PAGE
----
Wearing this shirt, Thierry Henry became only the fourth player in Premier League history to reach the 30-goal mark in a single season, and the first to win the PFA Players’ Player of the Year for a second straight season. He also fired Arsenal to their third Premier League title in seven seasons.
Oh, and they just so happened to go the entire league season unbeaten – an historic feat last achieved by Preston North End in 1888/89, when the league consisted of just 12 teams. “We were walking out onto the pitch every week thinking we couldn’t lose,” Henry later explained.
Long before the inflatable unicorn-riding golden generation of Harry Maguire, Jesse Lingard, Harry Kane & Co. came the side that originally inspired a nation to believe football was coming home – Tony Adams, Paul Gascoigne, Alan Shearer, and the rest.
To a soundtrack of Britpop and, for some reason, Uri Geller, Terry Venables’ side came within a whisker of ending 30 years of hurt and winning a second major trophy on home soil. Not for the first time, they were foiled in a penalty shoot-out, but to a generation, this team inspired a love affair with the game.
The common misconception about Manchester United’s infamous grey away strip is that it caused Fergie’s boys to lose 6-3 at Southampton. That Hampshire-based humbling actually came the following season – the game in which United changed kits at half-time, having gone in at the interval 3-0 down because they were supposedly unable to see each other in the first half, ‘only’ finished 3-1.
Regardless, it was a humiliating afternoon for a side including Roy Keane, Eric Cantona and David Beckham (wearing his less-than-iconic No.24 shirt). Still, now United fans can look back and laugh, particularly as they went on to win the Double that season.
Pep Guardiola’s status as the game’s most successful manager – creating near-unstoppable teams at Barcelona, Bayern Munich and now Manchester City – has overshadowed his achievements as a player.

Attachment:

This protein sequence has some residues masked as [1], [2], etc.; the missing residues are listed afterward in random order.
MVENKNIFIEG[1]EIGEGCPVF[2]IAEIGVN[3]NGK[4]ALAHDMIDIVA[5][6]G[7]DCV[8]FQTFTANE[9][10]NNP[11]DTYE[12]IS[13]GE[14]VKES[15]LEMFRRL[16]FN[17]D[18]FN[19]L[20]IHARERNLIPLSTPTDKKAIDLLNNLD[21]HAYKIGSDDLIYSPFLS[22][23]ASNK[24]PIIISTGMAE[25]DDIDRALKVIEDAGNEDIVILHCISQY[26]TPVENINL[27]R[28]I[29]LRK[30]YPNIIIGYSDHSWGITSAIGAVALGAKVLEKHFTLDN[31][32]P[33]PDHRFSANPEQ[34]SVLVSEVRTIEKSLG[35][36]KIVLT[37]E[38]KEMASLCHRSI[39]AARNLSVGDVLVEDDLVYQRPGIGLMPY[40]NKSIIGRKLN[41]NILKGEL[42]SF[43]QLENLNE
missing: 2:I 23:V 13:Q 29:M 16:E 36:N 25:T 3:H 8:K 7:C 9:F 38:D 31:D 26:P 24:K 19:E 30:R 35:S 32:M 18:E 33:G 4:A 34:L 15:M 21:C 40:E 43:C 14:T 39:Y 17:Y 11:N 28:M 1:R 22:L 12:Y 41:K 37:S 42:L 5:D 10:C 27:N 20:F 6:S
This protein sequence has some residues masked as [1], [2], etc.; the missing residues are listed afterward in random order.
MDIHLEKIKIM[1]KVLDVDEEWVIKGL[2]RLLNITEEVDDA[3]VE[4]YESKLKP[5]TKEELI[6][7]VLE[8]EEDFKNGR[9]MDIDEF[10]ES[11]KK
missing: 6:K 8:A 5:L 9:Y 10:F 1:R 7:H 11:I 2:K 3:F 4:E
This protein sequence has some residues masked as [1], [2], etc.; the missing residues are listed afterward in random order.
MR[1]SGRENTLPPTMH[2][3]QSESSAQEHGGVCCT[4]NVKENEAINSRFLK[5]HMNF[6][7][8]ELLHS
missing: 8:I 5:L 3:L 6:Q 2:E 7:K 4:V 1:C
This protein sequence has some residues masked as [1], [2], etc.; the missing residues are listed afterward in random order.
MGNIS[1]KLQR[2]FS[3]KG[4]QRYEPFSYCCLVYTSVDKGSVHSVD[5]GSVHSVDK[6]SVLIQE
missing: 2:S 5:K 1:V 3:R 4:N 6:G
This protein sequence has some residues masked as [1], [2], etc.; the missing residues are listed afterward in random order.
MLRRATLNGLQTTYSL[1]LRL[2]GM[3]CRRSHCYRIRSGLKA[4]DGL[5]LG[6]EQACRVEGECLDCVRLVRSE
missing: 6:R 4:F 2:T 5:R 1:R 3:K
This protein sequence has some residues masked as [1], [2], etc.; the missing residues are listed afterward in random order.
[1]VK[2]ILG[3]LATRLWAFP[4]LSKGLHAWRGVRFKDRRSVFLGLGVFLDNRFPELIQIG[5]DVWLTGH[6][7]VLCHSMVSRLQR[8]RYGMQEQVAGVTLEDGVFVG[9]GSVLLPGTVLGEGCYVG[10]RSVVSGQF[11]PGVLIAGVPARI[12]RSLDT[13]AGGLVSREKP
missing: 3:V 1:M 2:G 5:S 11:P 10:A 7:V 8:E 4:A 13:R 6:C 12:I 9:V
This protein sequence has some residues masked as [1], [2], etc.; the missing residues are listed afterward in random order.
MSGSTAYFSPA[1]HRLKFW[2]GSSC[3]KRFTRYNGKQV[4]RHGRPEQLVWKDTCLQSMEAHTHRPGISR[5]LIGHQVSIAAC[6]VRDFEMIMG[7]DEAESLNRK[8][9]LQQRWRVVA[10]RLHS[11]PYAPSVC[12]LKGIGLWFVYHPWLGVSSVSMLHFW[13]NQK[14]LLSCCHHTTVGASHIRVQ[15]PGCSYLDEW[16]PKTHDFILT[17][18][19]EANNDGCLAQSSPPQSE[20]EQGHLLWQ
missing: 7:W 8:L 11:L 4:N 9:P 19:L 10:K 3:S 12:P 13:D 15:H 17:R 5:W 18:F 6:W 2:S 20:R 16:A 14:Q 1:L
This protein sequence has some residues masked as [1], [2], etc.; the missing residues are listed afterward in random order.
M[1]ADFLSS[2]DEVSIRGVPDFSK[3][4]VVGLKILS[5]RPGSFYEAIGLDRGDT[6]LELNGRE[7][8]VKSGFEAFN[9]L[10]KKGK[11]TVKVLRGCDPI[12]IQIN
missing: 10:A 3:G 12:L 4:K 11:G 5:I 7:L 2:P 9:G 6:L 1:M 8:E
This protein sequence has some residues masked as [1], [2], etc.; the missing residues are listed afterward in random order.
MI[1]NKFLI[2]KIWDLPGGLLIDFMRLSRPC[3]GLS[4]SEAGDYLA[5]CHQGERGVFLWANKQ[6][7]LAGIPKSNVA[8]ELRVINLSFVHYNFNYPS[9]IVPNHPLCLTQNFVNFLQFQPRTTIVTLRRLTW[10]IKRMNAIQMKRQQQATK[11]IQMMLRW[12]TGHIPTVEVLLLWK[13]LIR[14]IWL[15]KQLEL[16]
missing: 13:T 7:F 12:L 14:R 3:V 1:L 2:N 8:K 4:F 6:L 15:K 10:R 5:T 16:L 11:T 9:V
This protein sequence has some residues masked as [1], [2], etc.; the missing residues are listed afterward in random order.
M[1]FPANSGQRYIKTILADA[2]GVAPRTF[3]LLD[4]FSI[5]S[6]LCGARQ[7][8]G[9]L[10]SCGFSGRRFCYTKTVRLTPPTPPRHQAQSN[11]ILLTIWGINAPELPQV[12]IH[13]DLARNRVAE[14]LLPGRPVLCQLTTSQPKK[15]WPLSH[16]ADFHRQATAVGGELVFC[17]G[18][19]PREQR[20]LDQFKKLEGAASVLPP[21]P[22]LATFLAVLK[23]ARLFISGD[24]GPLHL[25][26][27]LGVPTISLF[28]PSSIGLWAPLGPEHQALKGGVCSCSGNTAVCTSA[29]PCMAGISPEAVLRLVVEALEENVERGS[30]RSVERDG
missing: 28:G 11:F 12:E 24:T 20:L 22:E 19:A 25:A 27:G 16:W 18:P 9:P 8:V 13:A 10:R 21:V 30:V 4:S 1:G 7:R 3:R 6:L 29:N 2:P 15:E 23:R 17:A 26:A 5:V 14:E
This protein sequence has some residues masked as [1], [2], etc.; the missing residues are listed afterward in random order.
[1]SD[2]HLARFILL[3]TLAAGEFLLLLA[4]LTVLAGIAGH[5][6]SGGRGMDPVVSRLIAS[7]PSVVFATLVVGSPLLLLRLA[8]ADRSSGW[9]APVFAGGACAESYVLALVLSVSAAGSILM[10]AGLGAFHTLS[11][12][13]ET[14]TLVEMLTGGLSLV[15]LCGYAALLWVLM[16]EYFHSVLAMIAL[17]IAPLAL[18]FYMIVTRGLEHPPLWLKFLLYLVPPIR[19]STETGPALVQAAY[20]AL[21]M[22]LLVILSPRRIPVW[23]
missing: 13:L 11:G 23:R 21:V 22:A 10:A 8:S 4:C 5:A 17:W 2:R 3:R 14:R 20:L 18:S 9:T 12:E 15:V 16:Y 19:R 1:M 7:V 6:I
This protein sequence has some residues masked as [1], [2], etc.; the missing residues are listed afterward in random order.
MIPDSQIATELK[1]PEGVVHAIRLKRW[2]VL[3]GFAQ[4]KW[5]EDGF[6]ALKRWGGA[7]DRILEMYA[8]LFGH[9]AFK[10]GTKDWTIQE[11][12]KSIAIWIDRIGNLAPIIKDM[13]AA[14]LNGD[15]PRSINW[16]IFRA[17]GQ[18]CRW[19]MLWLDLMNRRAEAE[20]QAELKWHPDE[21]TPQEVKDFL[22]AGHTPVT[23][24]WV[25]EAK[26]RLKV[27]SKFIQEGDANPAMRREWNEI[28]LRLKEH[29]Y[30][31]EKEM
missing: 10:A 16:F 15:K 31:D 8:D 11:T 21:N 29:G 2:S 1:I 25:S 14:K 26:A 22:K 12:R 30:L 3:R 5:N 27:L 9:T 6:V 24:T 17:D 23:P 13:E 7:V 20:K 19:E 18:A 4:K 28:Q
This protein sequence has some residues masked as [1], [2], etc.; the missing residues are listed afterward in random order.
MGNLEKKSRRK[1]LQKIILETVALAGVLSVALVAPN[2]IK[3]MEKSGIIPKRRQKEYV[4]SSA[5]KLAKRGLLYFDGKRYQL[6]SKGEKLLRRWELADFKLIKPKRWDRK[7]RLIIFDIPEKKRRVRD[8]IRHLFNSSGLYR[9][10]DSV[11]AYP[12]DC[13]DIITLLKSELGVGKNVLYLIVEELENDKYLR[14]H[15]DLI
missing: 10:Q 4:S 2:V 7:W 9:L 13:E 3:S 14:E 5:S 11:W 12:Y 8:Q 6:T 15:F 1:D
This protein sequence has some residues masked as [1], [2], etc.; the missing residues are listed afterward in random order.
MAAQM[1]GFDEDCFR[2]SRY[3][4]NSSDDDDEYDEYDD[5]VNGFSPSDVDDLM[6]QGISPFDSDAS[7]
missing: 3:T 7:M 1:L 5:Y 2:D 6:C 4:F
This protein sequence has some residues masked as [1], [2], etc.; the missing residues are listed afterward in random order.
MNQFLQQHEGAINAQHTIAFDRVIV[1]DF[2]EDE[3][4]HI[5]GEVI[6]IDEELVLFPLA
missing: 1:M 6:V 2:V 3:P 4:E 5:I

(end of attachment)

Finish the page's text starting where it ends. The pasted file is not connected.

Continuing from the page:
Pep was considered one of the best midfielders of his generation by no better judge than Johan Cruyff, and his creativity and tactical awareness was crucial to Barcelona not only winning the La Liga title in this kit in 1999, but also the European Cup against Sampdoria at Wembley in 1992. In total he made 382 appearances for Barça in a decade at the heart of the Catalans’ midfield.
The lingering image of the 1996 FA Cup Final was not Eric Cantona’s winner for Manchester United, but instead the garish cream-coloured Armani suits worn by Liverpool’s ‘Spice Boys’. The Anfield side got as much stick for their fashion sense as their on-pitch performance, so it was a surprise when the club unveiled a cream (official name: ecru) away kit for the following season.
It didn’t bring them any more luck, as Roy Evans’ team were beaten twice by United on the way to an uninspiring fourth-place finish. Still, at least Robbie Fowler rattled in 31 goals, helping to make it an ironic cult classic.
Back when FFT was in its infancy, big-name foreign imports to the Premier League were few and far between. Arguably the biggest in 1994 was Germany striker Jurgen Klinsmann, who surprisingly swapped Monaco for the arguably less-glamorous surrounds of Tottenham.
He formed an instant bond with strike partner Teddy Sheringham – not to mention the club’s fans. His debut goal – a diving header away at Sheffield Wednesday – was followed by his now-iconic dive celebration, a less-than-subtle nod to his reputation for simulation. He scored a total of 29 goals in 51 matches, before falling out with Spurs chairman Alan Sugar, and fleeing for Bayern after just 12 months.